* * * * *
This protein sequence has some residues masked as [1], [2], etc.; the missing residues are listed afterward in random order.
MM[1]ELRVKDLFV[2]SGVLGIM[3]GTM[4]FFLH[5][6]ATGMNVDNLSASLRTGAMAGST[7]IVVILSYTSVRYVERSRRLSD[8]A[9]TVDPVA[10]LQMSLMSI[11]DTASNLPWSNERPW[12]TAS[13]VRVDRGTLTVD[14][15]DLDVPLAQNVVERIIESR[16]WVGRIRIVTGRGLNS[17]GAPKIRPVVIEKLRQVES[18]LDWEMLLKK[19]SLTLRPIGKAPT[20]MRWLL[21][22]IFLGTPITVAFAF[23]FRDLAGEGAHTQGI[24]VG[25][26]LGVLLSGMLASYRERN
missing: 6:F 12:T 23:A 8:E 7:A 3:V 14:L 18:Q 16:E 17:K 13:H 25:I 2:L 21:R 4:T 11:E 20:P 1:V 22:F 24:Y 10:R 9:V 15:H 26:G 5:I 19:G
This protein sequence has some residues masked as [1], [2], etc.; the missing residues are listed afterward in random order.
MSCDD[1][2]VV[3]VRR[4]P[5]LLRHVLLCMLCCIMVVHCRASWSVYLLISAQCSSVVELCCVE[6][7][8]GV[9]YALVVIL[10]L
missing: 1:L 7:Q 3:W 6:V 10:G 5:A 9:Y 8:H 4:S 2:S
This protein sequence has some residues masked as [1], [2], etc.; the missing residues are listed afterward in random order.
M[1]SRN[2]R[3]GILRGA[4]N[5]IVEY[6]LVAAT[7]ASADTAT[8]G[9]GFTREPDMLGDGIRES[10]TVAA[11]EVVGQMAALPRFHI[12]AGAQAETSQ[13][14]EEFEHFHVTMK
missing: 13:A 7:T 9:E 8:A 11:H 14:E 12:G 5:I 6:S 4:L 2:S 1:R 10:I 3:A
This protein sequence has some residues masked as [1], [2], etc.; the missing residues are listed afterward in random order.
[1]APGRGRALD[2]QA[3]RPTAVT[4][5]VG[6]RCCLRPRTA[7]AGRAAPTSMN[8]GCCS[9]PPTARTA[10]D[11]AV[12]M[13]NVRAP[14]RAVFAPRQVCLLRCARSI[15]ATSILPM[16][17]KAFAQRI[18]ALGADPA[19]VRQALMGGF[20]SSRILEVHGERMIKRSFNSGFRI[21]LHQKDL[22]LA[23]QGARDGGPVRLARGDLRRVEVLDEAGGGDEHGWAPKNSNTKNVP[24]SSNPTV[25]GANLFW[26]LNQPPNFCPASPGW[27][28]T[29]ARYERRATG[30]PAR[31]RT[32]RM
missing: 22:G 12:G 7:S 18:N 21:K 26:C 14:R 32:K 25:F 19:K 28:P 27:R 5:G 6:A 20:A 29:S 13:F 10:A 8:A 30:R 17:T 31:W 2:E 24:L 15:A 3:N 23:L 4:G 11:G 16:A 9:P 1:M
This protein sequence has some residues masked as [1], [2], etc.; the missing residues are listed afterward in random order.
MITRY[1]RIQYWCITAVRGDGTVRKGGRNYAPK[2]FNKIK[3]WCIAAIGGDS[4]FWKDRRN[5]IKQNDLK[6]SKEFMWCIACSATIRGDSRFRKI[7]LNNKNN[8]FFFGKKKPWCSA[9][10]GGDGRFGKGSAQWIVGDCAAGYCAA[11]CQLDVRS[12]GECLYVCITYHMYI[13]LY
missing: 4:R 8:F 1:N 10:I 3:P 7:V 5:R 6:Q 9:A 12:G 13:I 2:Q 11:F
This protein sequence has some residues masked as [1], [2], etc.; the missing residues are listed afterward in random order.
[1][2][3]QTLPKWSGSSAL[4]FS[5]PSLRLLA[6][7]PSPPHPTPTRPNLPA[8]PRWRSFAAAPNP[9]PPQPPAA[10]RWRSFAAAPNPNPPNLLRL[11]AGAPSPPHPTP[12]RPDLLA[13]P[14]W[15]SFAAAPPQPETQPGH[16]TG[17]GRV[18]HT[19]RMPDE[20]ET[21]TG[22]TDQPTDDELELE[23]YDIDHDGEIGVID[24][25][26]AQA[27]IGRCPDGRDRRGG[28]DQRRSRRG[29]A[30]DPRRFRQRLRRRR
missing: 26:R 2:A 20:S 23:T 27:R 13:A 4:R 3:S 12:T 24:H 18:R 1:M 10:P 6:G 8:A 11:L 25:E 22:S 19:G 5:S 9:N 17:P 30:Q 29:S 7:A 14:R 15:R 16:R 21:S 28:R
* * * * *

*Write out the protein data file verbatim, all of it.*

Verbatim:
This protein sequence has some residues masked as [1], [2], etc.; the missing residues are listed afterward in random order.
MM[1]ELRVKDLFV[2]SGVLGIM[3]GTM[4]FFLH[5][6]ATGMNVDNLSASLRTGAMAGST[7]IVVILSYTSVRYVERSRRLSD[8]A[9]TVDPVA[10]LQMSLMSI[11]DTASNLPWSNERPW[12]TAS[13]VRVDRGTLTVD[14][15]DLDVPLAQNVVERIIESR[16]WVGRIRIVTGRGLNS[17]GAPKIRPVVIEKLRQVES[18]LDWEMLLKK[19]SLTLRPIGKAPT[20]MRWLL[21][22]IFLGTPITVAFAF[23]FRDLAGEGAHTQGI[24]VG[25][26]LGVLLSGMLASYRERN
missing: 6:F 12:T 23:A 8:E 7:A 3:V 14:L 18:Q 16:E 17:K 13:H 25:I 2:L 21:R 4:T 11:E 20:P 1:V 22:F 24:Y 10:R 9:V 15:H 26:G 5:I 19:G
This protein sequence has some residues masked as [1], [2], etc.; the missing residues are listed afterward in random order.
MSCDD[1][2]VV[3]VRR[4]P[5]LLRHVLLCMLCCIMVVHCRASWSVYLLISAQCSSVVELCCVE[6][7][8]GV[9]YALVVIL[10]L
missing: 1:L 7:Q 3:W 6:V 10:G 5:A 9:Y 8:H 4:S 2:S
This protein sequence has some residues masked as [1], [2], etc.; the missing residues are listed afterward in random order.
M[1]SRN[2]R[3]GILRGA[4]N[5]IVEY[6]LVAAT[7]ASADTAT[8]G[9]GFTREPDMLGDGIRES[10]TVAA[11]EVVGQMAALPRFHI[12]AGAQAETSQ[13][14]EEFEHFHVTMK
missing: 13:A 7:T 9:E 8:A 11:H 14:E 12:G 5:I 6:S 4:L 2:S 1:R 10:I 3:A
This protein sequence has some residues masked as [1], [2], etc.; the missing residues are listed afterward in random order.
[1]APGRGRALD[2]QA[3]RPTAVT[4][5]VG[6]RCCLRPRTA[7]AGRAAPTSMN[8]GCCS[9]PPTARTA[10]D[11]AV[12]M[13]NVRAP[14]RAVFAPRQVCLLRCARSI[15]ATSILPM[16][17]KAFAQRI[18]ALGADPA[19]VRQALMGGF[20]SSRILEVHGERMIKRSFNSGFRI[21]LHQKDL[22]LA[23]QGARDGGPVRLARGDLRRVEVLDEAGGGDEHGWAPKNSNTKNVP[24]SSNPTV[25]GANLFW[26]LNQPPNFCPASPGW[27][28]T[29]ARYERRATG[30]PAR[31]RT[32]RM
missing: 22:G 12:G 7:S 18:N 21:K 26:C 14:R 32:K 25:F 19:K 28:P 27:R 5:G 6:A 20:A 29:S 13:F 10:A 8:A 30:R 17:T 31:W 2:E 24:L 15:A 3:N 23:L 4:G 11:G 16:A 9:P 1:M
This protein sequence has some residues masked as [1], [2], etc.; the missing residues are listed afterward in random order.
MITRY[1]RIQYWCITAVRGDGTVRKGGRNYAPK[2]FNKIK[3]WCIAAIGGDS[4]FWKDRRN[5]IKQNDLK[6]SKEFMWCIACSATIRGDSRFRKI[7]LNNKNN[8]FFFGKKKPWCSA[9][10]GGDGRFGKGSAQWIVGDCAAGYCAA[11]CQLDVRS[12]GECLYVCITYHMYI[13]LY
missing: 4:R 8:F 1:N 10:I 3:P 7:V 5:R 6:Q 9:A 12:G 13:I 2:Q 11:F
This protein sequence has some residues masked as [1], [2], etc.; the missing residues are listed afterward in random order.
[1][2][3]QTLPKWSGSSAL[4]FS[5]PSLRLLA[6][7]PSPPHPTPTRPNLPA[8]PRWRSFAAAPNP[9]PPQPPAA[10]RWRSFAAAPNPNPPNLLRL[11]AGAPSPPHPTP[12]RPDLLA[13]P[14]W[15]SFAAAPPQPETQPGH[16]TG[17]GRV[18]HT[19]RMPDE[20]ET[21]TG[22]TDQPTDDELELE[23]YDIDHDGEIGVID[24][25][26]AQA[27]IGRCPDGRDRRGG[28]DQRRSRRG[29]A[30]DPRRFRQRLRRRR
missing: 26:R 2:A 20:S 23:T 27:R 13:A 4:R 3:S 12:T 24:H 18:R 1:M 10:P 6:G 8:A 11:L 25:E 22:S 19:G 5:S 9:N 17:P 30:Q 29:S 7:A 14:R 15:R 16:R 21:S 28:R